Brazil keeps losing sponsors in wake of corruption scandals
The Brazilian soccer confederation has lost five major sponsors in the last 18 months as its president — and the previous two presidents — has been indicted on corruption charges.
The latest to bail out is Samsung, which joins Michelin and Gillette as major sponsors abandoning the CBF, whose president Marco Polo del Nero is wanted by US prosecutors on racketeering, fraud and other charges.
The CBF confirmed Samsung's exit, but declined other comment. The CBF's website shows it has 10 sponsors remaining, including Nike, Chevrolet and MasterCard.
Reports in Brazil say Samsung may have to pay $20 million to get out of the deal. The South Korean company has been buffeted by recent financial losses related to its Galaxy Note 7 phone.
The shaving brand Gillette, owned by Proctor & Gamble, left 11 months ago and told the newspaper Folha de S.Paulo at the time that "it is committed to sound ethics and seeks partners who correspond with our values."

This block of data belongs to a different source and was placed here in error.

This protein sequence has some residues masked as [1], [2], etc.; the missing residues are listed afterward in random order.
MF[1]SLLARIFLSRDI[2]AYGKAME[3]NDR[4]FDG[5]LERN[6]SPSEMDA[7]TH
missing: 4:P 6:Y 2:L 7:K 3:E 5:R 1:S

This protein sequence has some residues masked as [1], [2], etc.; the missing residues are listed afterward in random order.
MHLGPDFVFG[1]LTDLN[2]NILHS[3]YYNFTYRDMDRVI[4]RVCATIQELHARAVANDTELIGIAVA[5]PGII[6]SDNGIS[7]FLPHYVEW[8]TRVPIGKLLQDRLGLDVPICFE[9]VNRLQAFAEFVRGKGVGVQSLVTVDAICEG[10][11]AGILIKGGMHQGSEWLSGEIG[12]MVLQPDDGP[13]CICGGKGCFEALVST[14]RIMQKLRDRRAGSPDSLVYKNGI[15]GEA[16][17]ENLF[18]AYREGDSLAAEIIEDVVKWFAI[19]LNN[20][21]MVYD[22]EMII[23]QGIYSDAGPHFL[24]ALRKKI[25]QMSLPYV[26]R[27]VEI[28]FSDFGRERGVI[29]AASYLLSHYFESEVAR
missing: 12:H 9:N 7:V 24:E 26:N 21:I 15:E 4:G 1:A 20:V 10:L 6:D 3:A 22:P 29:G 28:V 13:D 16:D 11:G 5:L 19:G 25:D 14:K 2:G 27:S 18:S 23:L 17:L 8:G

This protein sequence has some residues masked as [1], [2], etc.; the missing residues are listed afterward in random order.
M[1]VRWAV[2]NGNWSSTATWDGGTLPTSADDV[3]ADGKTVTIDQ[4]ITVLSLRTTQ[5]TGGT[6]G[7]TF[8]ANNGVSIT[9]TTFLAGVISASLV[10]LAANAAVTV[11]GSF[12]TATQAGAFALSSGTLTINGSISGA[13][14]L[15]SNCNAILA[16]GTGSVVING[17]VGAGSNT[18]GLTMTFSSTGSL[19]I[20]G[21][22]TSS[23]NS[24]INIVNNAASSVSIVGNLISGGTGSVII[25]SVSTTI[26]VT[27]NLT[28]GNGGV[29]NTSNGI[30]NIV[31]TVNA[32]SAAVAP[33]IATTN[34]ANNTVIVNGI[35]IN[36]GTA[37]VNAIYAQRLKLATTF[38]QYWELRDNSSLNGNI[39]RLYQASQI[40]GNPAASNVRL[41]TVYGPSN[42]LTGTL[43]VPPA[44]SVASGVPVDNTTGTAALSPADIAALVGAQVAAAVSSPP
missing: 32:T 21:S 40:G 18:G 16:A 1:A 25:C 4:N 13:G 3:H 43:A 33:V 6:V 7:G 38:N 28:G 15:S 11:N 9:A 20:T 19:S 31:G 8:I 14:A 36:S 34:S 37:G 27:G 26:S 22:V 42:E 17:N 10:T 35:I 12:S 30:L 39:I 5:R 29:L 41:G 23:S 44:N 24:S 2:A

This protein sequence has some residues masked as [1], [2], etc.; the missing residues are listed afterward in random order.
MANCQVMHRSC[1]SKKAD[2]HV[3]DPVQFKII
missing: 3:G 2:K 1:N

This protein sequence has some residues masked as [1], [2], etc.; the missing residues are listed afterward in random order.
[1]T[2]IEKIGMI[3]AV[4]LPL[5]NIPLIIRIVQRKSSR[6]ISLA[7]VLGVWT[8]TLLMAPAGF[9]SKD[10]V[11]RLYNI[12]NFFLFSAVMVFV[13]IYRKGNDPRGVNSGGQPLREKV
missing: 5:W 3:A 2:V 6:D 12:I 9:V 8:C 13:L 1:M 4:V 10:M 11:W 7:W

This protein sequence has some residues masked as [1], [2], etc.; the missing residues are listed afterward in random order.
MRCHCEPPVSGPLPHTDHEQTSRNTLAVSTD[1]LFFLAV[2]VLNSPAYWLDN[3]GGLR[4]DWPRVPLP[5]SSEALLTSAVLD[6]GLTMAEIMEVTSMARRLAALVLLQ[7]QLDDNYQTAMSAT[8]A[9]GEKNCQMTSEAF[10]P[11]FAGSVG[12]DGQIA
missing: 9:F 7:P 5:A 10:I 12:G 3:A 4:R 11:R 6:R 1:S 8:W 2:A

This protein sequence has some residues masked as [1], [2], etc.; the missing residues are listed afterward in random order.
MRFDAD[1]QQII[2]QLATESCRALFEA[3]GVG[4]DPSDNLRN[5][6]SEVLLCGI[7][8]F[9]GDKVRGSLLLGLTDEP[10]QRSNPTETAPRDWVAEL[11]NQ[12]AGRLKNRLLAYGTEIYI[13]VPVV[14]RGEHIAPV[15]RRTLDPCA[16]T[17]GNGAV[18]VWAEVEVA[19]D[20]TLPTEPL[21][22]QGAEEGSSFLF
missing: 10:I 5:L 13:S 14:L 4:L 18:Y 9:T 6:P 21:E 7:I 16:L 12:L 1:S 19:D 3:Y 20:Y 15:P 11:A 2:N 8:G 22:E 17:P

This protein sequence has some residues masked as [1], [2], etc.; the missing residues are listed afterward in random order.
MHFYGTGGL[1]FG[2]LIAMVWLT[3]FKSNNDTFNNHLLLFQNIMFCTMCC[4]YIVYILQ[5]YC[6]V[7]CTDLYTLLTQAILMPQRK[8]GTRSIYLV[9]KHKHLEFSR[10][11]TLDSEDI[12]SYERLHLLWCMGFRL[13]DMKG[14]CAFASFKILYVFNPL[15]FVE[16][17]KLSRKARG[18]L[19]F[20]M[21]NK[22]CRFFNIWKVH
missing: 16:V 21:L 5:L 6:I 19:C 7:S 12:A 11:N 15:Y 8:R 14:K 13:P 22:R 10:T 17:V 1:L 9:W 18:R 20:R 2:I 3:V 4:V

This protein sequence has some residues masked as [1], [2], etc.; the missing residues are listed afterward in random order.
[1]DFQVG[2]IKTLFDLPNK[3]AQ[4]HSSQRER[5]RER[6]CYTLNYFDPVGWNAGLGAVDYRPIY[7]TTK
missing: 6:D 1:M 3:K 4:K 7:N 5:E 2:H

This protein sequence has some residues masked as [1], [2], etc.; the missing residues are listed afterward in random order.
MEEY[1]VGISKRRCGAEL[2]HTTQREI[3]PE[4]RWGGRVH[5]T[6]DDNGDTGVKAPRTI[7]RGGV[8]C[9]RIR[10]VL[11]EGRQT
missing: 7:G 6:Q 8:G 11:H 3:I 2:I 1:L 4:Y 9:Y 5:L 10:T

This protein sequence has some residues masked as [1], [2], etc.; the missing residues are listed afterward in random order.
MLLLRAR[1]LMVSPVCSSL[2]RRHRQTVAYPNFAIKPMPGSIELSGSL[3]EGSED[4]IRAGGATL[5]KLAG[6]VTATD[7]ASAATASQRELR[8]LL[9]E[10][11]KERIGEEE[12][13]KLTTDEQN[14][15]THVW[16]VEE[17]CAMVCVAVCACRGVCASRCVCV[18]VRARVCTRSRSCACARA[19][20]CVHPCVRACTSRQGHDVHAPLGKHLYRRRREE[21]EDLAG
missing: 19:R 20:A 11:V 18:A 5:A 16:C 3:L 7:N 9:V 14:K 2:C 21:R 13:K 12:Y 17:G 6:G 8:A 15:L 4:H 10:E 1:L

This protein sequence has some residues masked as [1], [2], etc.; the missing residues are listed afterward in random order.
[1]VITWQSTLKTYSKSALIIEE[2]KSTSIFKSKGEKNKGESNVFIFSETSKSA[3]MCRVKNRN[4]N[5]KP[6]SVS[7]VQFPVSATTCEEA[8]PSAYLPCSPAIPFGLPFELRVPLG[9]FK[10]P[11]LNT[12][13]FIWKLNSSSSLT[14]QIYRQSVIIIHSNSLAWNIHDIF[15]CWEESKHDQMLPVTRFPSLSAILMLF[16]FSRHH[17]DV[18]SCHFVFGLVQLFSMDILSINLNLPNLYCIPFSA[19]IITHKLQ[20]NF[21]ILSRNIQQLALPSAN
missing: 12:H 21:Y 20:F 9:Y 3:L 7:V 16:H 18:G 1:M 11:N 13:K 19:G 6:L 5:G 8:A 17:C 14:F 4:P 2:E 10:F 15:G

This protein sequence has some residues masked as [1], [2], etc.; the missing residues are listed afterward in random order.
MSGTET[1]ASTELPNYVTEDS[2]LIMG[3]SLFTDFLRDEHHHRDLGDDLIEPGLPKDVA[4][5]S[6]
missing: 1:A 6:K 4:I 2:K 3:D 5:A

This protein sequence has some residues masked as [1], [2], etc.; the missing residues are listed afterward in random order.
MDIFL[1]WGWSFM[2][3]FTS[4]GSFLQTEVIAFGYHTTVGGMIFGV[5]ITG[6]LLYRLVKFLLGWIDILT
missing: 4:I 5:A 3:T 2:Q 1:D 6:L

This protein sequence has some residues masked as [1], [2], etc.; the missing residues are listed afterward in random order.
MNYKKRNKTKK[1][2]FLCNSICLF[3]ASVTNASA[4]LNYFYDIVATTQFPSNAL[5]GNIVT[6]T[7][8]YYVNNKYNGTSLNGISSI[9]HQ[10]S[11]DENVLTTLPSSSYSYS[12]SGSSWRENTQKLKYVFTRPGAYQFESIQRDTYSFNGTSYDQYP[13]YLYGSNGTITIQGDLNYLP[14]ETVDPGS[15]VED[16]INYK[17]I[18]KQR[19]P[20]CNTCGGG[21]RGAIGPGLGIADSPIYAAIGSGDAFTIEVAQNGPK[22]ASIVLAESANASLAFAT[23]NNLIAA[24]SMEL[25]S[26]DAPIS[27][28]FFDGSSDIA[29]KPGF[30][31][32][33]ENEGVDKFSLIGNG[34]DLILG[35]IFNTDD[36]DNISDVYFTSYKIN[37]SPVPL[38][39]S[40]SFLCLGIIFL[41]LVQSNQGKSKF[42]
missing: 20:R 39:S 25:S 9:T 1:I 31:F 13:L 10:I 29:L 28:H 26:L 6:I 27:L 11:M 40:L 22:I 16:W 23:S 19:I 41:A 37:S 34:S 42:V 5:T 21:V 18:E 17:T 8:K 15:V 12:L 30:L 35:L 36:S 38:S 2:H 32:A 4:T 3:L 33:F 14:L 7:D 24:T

Erich Beting, the owner of Brazilian sports marketing company Maquina do Esporte, said Brazil's economic crisis is also playing a role in the exits. He said sponsors overpaid in the run-up to Brazil's 2014 World Cup.
The CBF's website shows income from sponsorships soared in the run-up to the 2014 World Cup. Sponsorship income for 2012 was 235 million reals (now $70 million), and reached 359 million reals ($107 million) in 2014 — a 50 percent increase.
It fell to 339 million reals ($101 million) in 2015, the last year for which the CBF provided data.